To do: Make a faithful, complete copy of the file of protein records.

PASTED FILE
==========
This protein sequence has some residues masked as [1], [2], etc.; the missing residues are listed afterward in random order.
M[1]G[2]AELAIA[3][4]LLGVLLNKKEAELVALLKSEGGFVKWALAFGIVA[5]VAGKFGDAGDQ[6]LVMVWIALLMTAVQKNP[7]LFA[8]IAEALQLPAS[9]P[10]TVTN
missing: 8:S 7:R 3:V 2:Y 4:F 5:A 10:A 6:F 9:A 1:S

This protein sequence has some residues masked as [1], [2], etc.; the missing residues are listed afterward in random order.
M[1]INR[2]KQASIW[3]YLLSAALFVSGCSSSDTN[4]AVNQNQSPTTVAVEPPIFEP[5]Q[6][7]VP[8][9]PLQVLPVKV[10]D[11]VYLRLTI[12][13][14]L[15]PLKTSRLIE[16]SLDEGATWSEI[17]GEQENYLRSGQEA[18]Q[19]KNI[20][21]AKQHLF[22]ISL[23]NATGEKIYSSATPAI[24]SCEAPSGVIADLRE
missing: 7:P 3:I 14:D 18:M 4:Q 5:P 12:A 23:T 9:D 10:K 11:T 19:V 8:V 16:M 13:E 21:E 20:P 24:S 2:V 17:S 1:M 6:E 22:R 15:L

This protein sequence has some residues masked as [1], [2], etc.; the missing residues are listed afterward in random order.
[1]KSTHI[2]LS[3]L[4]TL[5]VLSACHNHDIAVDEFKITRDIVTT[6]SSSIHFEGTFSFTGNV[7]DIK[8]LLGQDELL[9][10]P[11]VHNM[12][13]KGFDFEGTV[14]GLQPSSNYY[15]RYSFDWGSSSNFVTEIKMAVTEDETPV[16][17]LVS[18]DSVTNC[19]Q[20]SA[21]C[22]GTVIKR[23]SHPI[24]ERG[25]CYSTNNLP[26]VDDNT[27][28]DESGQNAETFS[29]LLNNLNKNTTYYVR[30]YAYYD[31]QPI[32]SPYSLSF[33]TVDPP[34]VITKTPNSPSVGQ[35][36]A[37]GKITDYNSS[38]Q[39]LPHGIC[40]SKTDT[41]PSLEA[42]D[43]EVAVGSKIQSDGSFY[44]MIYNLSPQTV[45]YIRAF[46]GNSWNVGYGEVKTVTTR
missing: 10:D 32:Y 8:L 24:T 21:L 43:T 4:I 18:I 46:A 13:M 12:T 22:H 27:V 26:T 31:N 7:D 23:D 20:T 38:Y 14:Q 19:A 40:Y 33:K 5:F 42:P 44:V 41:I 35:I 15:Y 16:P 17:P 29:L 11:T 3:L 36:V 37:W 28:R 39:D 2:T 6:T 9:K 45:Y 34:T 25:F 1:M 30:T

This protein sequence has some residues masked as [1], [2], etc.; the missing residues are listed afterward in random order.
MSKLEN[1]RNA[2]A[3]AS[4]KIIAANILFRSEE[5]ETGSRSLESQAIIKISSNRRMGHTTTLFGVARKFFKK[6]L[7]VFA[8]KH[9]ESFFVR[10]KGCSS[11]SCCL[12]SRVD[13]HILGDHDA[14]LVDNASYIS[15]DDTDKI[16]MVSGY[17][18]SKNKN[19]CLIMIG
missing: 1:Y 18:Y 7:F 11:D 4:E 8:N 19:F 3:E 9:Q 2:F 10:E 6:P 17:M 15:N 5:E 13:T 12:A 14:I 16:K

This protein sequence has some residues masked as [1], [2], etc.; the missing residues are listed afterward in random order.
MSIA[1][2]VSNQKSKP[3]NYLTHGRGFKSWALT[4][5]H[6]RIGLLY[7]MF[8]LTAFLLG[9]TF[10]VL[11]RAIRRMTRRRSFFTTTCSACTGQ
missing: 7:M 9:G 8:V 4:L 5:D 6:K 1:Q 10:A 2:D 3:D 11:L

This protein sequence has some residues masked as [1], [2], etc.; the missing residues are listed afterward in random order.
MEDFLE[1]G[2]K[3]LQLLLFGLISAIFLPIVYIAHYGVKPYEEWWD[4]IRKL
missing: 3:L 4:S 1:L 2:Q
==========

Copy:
This protein sequence has some residues masked as [1], [2], etc.; the missing residues are listed afterward in random order.
M[1]G[2]AELAIA[3][4]LLGVLLNKKEAELVALLKSEGGFVKWALAFGIVA[5]VAGKFGDAGDQ[6]LVMVWIALLMTAVQKNP[7]LFA[8]IAEALQLPAS[9]P[10]TVTN
missing: 8:S 7:R 3:V 2:Y 4:F 5:A 10:A 6:F 9:A 1:S

This protein sequence has some residues masked as [1], [2], etc.; the missing residues are listed afterward in random order.
M[1]INR[2]KQASIW[3]YLLSAALFVSGCSSSDTN[4]AVNQNQSPTTVAVEPPIFEP[5]Q[6][7]VP[8][9]PLQVLPVKV[10]D[11]VYLRLTI[12][13][14]L[15]PLKTSRLIE[16]SLDEGATWSEI[17]GEQENYLRSGQEA[18]Q[19]KNI[20][21]AKQHLF[22]ISL[23]NATGEKIYSSATPAI[24]SCEAPSGVIADLRE
missing: 7:P 3:I 14:D 18:M 4:Q 5:P 12:A 23:T 9:D 10:K 11:T 19:V 8:V 16:M 13:E 21:E 20:P 24:S 2:V 17:S 1:M 6:E 22:R 15:L

This protein sequence has some residues masked as [1], [2], etc.; the missing residues are listed afterward in random order.
[1]KSTHI[2]LS[3]L[4]TL[5]VLSACHNHDIAVDEFKITRDIVTT[6]SSSIHFEGTFSFTGNV[7]DIK[8]LLGQDELL[9][10]P[11]VHNM[12][13]KGFDFEGTV[14]GLQPSSNYY[15]RYSFDWGSSSNFVTEIKMAVTEDETPV[16][17]LVS[18]DSVTNC[19]Q[20]SA[21]C[22]GTVIKR[23]SHPI[24]ERG[25]CYSTNNLP[26]VDDNT[27][28]DESGQNAETFS[29]LLNNLNKNTTYYVR[30]YAYYD[31]QPI[32]SPYSLSF[33]TVDPP[34]VITKTPNSPSVGQ[35][36]A[37]GKITDYNSS[38]Q[39]LPHGIC[40]SKTDT[41]PSLEA[42]D[43]EVAVGSKIQSDGSFY[44]MIYNLSPQTV[45]YIRAF[46]GNSWNVGYGEVKTVTTR
missing: 10:D 32:Y 8:L 24:T 21:L 43:T 4:I 18:I 46:A 13:M 12:T 22:H 27:V 26:T 31:N 7:D 23:D 20:T 38:Y 14:Q 19:A 40:Y 33:K 5:F 42:P 44:V 41:I 35:I 15:Y 16:P 17:P 29:L 11:T 3:L 36:V 37:W 28:R 39:D 2:T 6:T 9:K 45:Y 34:T 25:F 1:M 30:T

This protein sequence has some residues masked as [1], [2], etc.; the missing residues are listed afterward in random order.
MSKLEN[1]RNA[2]A[3]AS[4]KIIAANILFRSEE[5]ETGSRSLESQAIIKISSNRRMGHTTTLFGVARKFFKK[6]L[7]VFA[8]KH[9]ESFFVR[10]KGCSS[11]SCCL[12]SRVD[13]HILGDHDA[14]LVDNASYIS[15]DDTDKI[16]MVSGY[17][18]SKNKN[19]CLIMIG
missing: 1:Y 18:Y 7:F 11:D 4:E 8:N 19:F 3:E 9:Q 2:F 10:E 6:P 17:M 15:N 5:E 13:T 12:A 14:I 16:K

This protein sequence has some residues masked as [1], [2], etc.; the missing residues are listed afterward in random order.
MSIA[1][2]VSNQKSKP[3]NYLTHGRGFKSWALT[4][5]H[6]RIGLLY[7]MF[8]LTAFLLG[9]TF[10]VL[11]RAIRRMTRRRSFFTTTCSACTGQ
missing: 7:M 9:G 8:V 4:L 5:D 6:K 1:Q 10:A 2:D 3:D 11:L

This protein sequence has some residues masked as [1], [2], etc.; the missing residues are listed afterward in random order.
MEDFLE[1]G[2]K[3]LQLLLFGLISAIFLPIVYIAHYGVKPYEEWWD[4]IRKL
missing: 3:L 4:S 1:L 2:Q